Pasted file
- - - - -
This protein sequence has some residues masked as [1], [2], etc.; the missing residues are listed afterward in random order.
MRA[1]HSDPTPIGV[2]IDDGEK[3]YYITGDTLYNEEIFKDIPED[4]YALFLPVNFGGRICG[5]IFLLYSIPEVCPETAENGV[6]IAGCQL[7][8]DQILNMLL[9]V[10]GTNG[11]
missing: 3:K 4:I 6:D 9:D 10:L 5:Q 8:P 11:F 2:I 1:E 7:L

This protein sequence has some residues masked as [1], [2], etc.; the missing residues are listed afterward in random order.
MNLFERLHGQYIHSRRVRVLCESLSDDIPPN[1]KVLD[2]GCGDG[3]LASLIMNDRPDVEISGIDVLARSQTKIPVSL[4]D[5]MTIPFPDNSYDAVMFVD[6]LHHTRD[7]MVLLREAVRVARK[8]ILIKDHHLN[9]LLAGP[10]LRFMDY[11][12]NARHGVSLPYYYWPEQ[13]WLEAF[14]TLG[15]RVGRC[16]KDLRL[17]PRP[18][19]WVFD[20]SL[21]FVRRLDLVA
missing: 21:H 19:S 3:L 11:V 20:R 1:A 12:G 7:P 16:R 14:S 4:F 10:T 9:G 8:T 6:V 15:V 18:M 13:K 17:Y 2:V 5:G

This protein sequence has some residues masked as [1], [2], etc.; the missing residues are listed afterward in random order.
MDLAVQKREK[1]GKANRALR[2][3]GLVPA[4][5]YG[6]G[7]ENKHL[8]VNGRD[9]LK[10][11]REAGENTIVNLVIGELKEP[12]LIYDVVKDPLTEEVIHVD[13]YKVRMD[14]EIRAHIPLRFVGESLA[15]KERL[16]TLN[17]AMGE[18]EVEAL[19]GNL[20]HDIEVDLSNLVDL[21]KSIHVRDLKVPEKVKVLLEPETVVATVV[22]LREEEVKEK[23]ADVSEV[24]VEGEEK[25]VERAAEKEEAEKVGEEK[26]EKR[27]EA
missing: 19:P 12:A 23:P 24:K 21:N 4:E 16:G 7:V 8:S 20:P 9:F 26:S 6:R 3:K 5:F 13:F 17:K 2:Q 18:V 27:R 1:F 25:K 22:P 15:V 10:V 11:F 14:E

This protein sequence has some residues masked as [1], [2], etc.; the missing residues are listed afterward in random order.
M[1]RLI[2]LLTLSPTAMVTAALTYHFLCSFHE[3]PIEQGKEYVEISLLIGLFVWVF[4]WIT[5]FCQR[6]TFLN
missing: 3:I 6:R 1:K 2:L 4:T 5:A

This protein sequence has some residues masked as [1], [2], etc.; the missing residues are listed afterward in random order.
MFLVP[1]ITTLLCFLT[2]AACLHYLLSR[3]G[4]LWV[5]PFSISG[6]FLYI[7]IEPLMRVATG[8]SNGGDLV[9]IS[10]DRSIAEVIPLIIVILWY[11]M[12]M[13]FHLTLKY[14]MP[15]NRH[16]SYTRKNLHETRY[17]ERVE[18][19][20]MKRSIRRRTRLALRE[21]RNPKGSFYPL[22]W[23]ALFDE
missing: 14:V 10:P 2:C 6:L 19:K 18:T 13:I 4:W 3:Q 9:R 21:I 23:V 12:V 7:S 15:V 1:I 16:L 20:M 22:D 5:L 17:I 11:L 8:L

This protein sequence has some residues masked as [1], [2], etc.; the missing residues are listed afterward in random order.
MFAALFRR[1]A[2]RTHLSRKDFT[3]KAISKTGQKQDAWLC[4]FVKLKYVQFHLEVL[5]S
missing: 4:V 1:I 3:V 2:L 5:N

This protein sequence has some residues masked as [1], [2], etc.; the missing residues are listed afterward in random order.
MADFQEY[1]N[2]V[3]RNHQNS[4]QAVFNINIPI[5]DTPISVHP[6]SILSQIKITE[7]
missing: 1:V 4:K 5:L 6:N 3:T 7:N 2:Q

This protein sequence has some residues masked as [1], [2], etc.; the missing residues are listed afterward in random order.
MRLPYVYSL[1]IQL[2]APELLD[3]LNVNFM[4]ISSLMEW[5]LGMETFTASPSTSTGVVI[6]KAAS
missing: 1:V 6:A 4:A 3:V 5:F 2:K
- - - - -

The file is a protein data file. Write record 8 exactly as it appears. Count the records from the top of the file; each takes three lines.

This protein sequence has some residues masked as [1], [2], etc.; the missing residues are listed afterward in random order.
MRLPYVYSL[1]IQL[2]APELLD[3]LNVNFM[4]ISSLMEW[5]LGMETFTASPSTSTGVVI[6]KAAS
missing: 1:V 6:A 4:A 3:V 5:F 2:K